Venezuelans protest closure of Miami consulate
At a park in downtown Miami, alongside a statue of their country's liberator, Venezuelans gathered Saturday to protest the closing of their consulate, an action they say will cause major problems for the thousands of Venezuelans living in Florida, Georgia and the Carolinas.
Children, students, worried parents and elderly persons held up signs denouncing Venezuelan President Hugo Chavez's decision to close the Miami office following the expulsion of Consul General Livia Acosta Noguera.
"Issuing passports is an obligation, not a caprice," read one sign.
"Chavez: How will I vote for you now?" read another.
"The measure they took is not affecting the United States, but the Venezuelans," said 23-year-old Mario Di Giovanni, an economics student at Florida International University who helped organize the protest.
Washington ordered Acosta to leave the U.S. after an FBI investigation into allegations she had discussed a possible cyber-attack on the U.S. government while working at the Venezuelan Embassy in Mexico. The allegations were detailed in a documentary aired by Spanish-language broadcaster Univision and based on recordings of conversations with Acosta and other officials. The documentary alleges Cuban and Iranian diplomatic missions were involved.
Chavez has said there is no proof Acosta was "going around carrying out espionage," and that the South American government decided on an "administrative closing of the consulate while we study the decision." Consulate workers were then quickly withdrawn after the foreign ministry alleged personnel had been threatened by exiles with links to terrorism. The accused exiles reject the charges.
Di Giovanni and others said the closure will be highly disruptive for the estimated 160,000 Venezuelans living in Florida, where the largest community of those living outside the country is located. The growing population here depends on the consulate to renew passports, receive pensions, and transfer Venezuelan bolivars into dollars to pay U.S. university tuition, among other activities.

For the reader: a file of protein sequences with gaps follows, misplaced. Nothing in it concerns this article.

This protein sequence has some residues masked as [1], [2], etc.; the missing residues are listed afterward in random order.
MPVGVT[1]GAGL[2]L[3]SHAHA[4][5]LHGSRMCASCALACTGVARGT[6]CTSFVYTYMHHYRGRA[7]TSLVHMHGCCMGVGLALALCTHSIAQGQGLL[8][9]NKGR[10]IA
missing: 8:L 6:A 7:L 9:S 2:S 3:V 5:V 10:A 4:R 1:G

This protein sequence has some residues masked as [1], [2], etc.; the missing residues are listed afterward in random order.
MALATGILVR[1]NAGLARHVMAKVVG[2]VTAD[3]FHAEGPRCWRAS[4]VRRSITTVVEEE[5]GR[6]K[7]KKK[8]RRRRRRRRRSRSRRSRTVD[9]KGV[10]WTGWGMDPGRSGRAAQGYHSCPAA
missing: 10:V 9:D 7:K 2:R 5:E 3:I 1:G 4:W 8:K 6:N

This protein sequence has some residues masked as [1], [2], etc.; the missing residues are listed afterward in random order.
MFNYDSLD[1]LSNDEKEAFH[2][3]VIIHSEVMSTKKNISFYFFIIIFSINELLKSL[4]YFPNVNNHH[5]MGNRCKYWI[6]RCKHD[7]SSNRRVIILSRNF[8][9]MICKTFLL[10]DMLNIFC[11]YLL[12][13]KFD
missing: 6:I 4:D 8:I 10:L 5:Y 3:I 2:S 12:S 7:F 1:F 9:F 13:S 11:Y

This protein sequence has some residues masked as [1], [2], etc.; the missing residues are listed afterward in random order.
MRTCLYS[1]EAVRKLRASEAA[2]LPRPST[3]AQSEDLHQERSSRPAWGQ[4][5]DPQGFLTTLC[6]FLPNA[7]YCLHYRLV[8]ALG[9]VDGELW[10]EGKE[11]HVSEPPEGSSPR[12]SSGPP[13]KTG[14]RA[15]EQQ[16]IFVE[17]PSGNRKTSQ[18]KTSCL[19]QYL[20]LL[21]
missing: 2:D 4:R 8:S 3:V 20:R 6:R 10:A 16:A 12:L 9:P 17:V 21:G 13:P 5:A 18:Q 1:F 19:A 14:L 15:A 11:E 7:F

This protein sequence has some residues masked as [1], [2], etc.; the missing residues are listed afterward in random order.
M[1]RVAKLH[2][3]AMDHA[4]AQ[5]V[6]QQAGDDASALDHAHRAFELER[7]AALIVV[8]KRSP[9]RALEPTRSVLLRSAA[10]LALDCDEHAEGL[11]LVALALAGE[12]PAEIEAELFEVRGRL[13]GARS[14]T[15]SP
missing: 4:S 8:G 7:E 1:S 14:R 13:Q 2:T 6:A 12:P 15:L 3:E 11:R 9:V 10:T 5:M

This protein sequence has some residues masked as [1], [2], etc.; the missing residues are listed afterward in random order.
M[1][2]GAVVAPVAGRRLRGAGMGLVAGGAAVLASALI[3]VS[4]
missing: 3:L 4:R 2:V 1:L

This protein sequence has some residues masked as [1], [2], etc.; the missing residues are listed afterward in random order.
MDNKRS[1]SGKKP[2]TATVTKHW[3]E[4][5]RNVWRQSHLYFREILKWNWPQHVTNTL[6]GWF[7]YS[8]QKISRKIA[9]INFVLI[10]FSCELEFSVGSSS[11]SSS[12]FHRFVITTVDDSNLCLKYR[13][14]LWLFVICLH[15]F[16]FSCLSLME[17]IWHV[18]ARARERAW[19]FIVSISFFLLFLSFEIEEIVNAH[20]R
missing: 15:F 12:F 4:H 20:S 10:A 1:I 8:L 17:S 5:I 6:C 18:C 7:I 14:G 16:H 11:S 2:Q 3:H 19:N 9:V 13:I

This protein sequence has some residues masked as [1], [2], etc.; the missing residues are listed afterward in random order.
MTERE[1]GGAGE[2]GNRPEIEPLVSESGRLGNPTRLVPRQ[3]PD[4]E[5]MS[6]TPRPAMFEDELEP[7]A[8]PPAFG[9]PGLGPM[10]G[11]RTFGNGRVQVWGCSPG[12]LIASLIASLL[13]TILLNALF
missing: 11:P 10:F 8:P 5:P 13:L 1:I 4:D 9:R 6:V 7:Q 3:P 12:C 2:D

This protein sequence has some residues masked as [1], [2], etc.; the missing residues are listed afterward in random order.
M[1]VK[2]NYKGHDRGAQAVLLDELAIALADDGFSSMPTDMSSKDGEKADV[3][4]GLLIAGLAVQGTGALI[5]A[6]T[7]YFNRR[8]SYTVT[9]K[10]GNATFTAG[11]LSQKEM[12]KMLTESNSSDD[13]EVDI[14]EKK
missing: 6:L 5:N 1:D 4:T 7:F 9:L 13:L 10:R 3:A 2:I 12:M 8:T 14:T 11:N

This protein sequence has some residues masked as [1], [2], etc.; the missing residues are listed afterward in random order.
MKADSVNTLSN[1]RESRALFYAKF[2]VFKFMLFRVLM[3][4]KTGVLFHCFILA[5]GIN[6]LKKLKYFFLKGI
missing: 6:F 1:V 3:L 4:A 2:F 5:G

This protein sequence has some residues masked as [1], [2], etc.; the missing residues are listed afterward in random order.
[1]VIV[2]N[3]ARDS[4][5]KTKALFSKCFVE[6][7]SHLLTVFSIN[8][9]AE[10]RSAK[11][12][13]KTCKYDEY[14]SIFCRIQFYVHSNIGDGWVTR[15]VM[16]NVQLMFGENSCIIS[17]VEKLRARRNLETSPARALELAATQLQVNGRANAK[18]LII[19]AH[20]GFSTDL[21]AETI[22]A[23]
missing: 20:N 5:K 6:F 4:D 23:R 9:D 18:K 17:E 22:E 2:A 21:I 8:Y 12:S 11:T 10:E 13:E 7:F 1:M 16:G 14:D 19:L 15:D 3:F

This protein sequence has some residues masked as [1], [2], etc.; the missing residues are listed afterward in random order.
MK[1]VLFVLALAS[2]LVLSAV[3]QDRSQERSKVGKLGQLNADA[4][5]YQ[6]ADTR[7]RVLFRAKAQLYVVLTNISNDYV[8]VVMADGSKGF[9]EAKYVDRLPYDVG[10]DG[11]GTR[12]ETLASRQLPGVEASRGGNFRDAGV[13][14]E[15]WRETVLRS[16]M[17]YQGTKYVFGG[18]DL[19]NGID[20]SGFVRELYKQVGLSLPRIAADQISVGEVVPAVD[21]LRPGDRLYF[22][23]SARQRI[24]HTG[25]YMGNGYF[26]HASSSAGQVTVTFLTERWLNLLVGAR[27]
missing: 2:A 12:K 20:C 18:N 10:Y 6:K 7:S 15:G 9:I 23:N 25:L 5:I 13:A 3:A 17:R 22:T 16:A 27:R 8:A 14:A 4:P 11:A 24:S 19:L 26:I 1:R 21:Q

"There are a lot of things necessary for the day-to-day life of Venezuelans here that cannot be done now that we don't have the consulate," Di Giovanni said.
Venezuelans here are also concerned about how they will register to vote and participate in the coming presidential elections, in which Chavez is seeking another six-year term. Venezuela's National Electoral Council has guaranteed that Venezuelans living in Florida will be able to vote in the Feb. 12 opposition primary, though protesters said they had not been given any information.
About three-fourths of the 15,800 Venezuelans in the United States who voted in the last presidential election did so at the Miami consulate.
"I want to vote and I don't have a place to register," said Helen Avila, 32, who went to the protest carrying her two young children in a stroller.
Brigitte Jaffe said she's worried she won't be able to travel back to visit family in Venezuela. Her passport needs to be renewed this year.
"It's very sad not to be able to go," she said.
There are other Venezuelan consulates in the United States, but the nearest ones to Florida are in New Orleans, Houston and Washington — a distance some said would be cost-prohibitive.
More than 100 protesters gathered at the downtown Bayfront Park, where a statue of Latin American hero Simon Bolivar was decorated with a Venezuelan flag. A sign that said "More than 160,000 affected" was placed at his feet. Pieces of white paper with the words "Your Rights" were taped to the ground.
"This is not against the government or supporting any types of political parties, but asking for our rights as Venezuelans to be defended," Di Giovanni said.
For Maria Luisa Valery, the closure marks one more tie that will be strained as she attempts to keep her family united. Valery sent her two daughters to study abroad because of insecurity back home. She still lives in Venezuela, but was visiting them in Miami during Saturday's protest.
Boarding the plane back to Venezuela will be "incredibly painful," she said.
"It's one of the hardest things," Valery said.
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